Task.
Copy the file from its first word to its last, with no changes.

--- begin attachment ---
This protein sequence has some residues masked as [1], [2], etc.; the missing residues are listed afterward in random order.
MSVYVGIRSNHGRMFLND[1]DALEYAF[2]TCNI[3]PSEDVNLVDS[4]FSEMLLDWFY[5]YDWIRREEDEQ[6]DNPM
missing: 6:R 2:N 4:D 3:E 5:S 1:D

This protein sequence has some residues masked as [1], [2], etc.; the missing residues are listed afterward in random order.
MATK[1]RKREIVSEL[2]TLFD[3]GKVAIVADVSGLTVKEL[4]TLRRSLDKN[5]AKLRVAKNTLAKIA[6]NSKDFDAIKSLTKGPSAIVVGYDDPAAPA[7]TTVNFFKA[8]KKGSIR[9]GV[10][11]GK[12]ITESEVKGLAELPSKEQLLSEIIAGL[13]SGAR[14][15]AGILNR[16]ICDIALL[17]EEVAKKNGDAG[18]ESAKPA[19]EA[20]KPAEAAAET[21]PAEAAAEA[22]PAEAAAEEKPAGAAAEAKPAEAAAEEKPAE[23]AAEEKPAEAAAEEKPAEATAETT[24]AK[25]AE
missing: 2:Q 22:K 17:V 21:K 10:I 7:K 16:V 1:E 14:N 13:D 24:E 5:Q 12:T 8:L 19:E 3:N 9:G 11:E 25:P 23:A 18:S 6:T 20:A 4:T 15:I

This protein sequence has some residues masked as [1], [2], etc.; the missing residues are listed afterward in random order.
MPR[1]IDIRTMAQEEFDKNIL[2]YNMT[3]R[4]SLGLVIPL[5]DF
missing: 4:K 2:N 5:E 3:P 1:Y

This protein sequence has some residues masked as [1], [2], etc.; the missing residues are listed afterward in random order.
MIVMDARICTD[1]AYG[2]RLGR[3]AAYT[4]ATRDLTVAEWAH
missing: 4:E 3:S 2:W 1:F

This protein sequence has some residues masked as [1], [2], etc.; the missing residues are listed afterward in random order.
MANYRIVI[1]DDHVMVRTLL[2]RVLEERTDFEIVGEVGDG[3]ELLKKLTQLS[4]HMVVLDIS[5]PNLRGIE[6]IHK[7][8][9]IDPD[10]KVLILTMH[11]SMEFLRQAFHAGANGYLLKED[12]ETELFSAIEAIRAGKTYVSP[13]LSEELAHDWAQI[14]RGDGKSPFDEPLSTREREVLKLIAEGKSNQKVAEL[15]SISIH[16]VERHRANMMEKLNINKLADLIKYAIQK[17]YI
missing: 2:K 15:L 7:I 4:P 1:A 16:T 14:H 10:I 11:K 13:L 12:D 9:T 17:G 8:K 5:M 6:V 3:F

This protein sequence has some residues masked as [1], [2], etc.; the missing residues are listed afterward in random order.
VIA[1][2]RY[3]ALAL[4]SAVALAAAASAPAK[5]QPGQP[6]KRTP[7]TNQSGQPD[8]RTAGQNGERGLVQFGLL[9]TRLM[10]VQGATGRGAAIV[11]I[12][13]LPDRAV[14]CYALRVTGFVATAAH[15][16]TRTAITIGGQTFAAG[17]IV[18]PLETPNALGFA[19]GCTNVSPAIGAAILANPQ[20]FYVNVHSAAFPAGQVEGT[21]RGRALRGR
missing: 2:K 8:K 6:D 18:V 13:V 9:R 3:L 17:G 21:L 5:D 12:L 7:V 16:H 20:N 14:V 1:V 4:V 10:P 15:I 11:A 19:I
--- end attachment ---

This protein sequence has some residues masked as [1], [2], etc.; the missing residues are listed afterward in random order.
MSVYVGIRSNHGRMFLND[1]DALEYAF[2]TCNI[3]PSEDVNLVDS[4]FSEMLLDWFY[5]YDWIRREEDEQ[6]DNPM
missing: 6:R 2:N 4:D 3:E 5:S 1:D

This protein sequence has some residues masked as [1], [2], etc.; the missing residues are listed afterward in random order.
MATK[1]RKREIVSEL[2]TLFD[3]GKVAIVADVSGLTVKEL[4]TLRRSLDKN[5]AKLRVAKNTLAKIA[6]NSKDFDAIKSLTKGPSAIVVGYDDPAAPA[7]TTVNFFKA[8]KKGSIR[9]GV[10][11]GK[12]ITESEVKGLAELPSKEQLLSEIIAGL[13]SGAR[14][15]AGILNR[16]ICDIALL[17]EEVAKKNGDAG[18]ESAKPA[19]EA[20]KPAEAAAET[21]PAEAAAEA[22]PAEAAAEEKPAGAAAEAKPAEAAAEEKPAE[23]AAEEKPAEAAAEEKPAEATAETT[24]AK[25]AE
missing: 2:Q 22:K 17:V 21:K 10:I 7:K 16:V 1:E 14:N 13:D 24:E 5:Q 12:T 8:L 19:E 3:N 9:G 11:E 25:P 23:A 18:S 6:T 20:A 4:T 15:I

This protein sequence has some residues masked as [1], [2], etc.; the missing residues are listed afterward in random order.
MPR[1]IDIRTMAQEEFDKNIL[2]YNMT[3]R[4]SLGLVIPL[5]DF
missing: 4:K 2:N 5:E 3:P 1:Y

This protein sequence has some residues masked as [1], [2], etc.; the missing residues are listed afterward in random order.
MIVMDARICTD[1]AYG[2]RLGR[3]AAYT[4]ATRDLTVAEWAH
missing: 4:E 3:S 2:W 1:F

This protein sequence has some residues masked as [1], [2], etc.; the missing residues are listed afterward in random order.
MANYRIVI[1]DDHVMVRTLL[2]RVLEERTDFEIVGEVGDG[3]ELLKKLTQLS[4]HMVVLDIS[5]PNLRGIE[6]IHK[7][8][9]IDPD[10]KVLILTMH[11]SMEFLRQAFHAGANGYLLKED[12]ETELFSAIEAIRAGKTYVSP[13]LSEELAHDWAQI[14]RGDGKSPFDEPLSTREREVLKLIAEGKSNQKVAEL[15]SISIH[16]VERHRANMMEKLNINKLADLIKYAIQK[17]YI
missing: 2:K 15:L 7:I 4:P 1:A 16:T 14:H 10:I 11:K 13:L 12:D 9:T 17:G 8:K 5:M 6:V 3:F

This protein sequence has some residues masked as [1], [2], etc.; the missing residues are listed afterward in random order.
VIA[1][2]RY[3]ALAL[4]SAVALAAAASAPAK[5]QPGQP[6]KRTP[7]TNQSGQPD[8]RTAGQNGERGLVQFGLL[9]TRLM[10]VQGATGRGAAIV[11]I[12][13]LPDRAV[14]CYALRVTGFVATAAH[15][16]TRTAITIGGQTFAAG[17]IV[18]PLETPNALGFA[19]GCTNVSPAIGAAILANPQ[20]FYVNVHSAAFPAGQVEGT[21]RGRALRGR
missing: 2:K 8:K 6:D 18:V 13:V 9:R 3:L 17:G 21:L 5:D 12:L 7:V 16:H 20:N 14:V 1:V 4:V 10:P 15:I 11:A 19:I